The board of a Minneapolis alternative school wracked by internal divisions is suing Minneapolis Public Schools, just days after the district cancelled its contract.
The school district is set to assume direct management of the Heritage Academy of Science and Technology on Nov. 1, after alleged irregularities and conflicts of interest by the nonprofit school's board members.
Upset about the district's move, Heritage Academy's board of directors filed a lawsuit Thursday seeking a temporary injunction to prevent the district's takeover.
"A takeover by Minneapolis Public Schools will irreparably change the educational program and mission of the school," board member Mohamed Galony said in an affidavit. "I've received notice from as many as 80 students and their parents that they intend to leave the school."
Heritage Academy, whose students are mostly Somali, has operated as an independent nonprofit for 7 years.
The school's board members, parents and staff have clashed since June, when the board decided not to renew the contract of former school director Abdirashid Abdi for the 2015-16 school year.
On June 30, parents upset about the board's decision filled the school's auditorium, demanding answers.
The exchange between parents and board members was so intense, one board member left the meeting while it was still in session.
Unlike district schools that are governed by an elected school board, alternative schools like Heritage Academy don't have an external election process. According to its bylaws, the board itself elects new members.
"That's where the parents are concerned," Leslie Lewandowski, director of the Minneapolis school district's contract alternative schools, told MPR News after the June meeting. "They do not feel that they have a voice on the board. They feel like the board self-selects specific people."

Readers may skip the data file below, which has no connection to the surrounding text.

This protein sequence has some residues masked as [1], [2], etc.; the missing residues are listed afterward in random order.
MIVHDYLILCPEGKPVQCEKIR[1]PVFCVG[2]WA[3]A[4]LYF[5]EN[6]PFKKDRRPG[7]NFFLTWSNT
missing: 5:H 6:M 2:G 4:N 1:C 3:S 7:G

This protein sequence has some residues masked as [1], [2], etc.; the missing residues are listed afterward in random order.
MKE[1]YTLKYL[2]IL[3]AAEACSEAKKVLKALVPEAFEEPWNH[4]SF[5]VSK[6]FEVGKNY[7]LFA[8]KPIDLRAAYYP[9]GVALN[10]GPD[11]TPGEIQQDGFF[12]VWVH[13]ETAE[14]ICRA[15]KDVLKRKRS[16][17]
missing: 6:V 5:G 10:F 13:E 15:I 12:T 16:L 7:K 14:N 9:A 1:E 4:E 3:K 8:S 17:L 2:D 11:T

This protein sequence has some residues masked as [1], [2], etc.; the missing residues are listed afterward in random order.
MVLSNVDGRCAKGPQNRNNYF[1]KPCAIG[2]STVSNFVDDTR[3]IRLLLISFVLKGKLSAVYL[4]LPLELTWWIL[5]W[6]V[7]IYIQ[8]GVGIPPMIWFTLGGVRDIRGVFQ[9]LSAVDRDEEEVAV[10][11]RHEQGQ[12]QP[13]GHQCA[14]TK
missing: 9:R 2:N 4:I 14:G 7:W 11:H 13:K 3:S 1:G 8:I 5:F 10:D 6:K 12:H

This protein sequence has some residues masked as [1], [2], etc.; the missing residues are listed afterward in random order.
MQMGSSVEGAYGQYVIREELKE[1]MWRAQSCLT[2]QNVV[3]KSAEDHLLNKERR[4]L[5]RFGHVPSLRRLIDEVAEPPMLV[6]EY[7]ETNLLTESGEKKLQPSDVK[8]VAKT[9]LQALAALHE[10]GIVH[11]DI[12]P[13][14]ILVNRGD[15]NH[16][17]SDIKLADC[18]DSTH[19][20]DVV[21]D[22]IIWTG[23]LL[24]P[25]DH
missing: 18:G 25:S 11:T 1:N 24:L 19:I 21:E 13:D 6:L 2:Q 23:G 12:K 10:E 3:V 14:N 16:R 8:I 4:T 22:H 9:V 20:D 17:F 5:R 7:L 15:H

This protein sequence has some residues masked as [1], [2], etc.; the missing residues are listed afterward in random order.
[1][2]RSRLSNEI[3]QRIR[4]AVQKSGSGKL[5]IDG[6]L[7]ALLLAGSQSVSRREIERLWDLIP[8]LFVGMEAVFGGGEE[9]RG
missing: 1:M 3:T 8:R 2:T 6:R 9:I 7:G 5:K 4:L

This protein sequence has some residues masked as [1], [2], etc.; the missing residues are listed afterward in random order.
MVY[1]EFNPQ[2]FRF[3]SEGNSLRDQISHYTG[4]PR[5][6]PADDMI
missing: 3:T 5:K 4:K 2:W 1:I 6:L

In September, Minneapolis Public Schools sent a letter to Heritage Academy, alleging concerns of "significant irregularities related to Board members."
Minneapolis Public Schools funds and provides academic guidance at its contract alternative schools, which are run by community nonprofits and have independent authority to hire their own staff.
Students can transfer to contract alternative schools if they face academic challenges in the traditional school system.
The letter cited a failure to submit board minutes and a lack of a plan for paying back more than $64,000 it owes the district. It gave the board 10 days to respond.
"About the debt that Heritage owes to MPS District, it is established through long discussion about the size of the debt," the board said in its response to the letter. "MPS and Heritage had been working with that number, and Heritage was able to prove that District has been wrong sometimes."
On Oct. 22, the district announced that it would be terminating its contract with Heritage Academy. The district said in its termination letter that it had reviewed the board's response and "determined that it didn't provide satisfactory cures or plans to cure the areas of default."
Principal Jean Sorensen said Tuesday that the transition from board governance to district governance wouldn't be evident for students next week.
"Students will see the same teachers in their classroom, the school day will look the same, the school calendar will look the same," she said.
Heritage Academy has been in contract with Minneapolis Public Schools since 2008.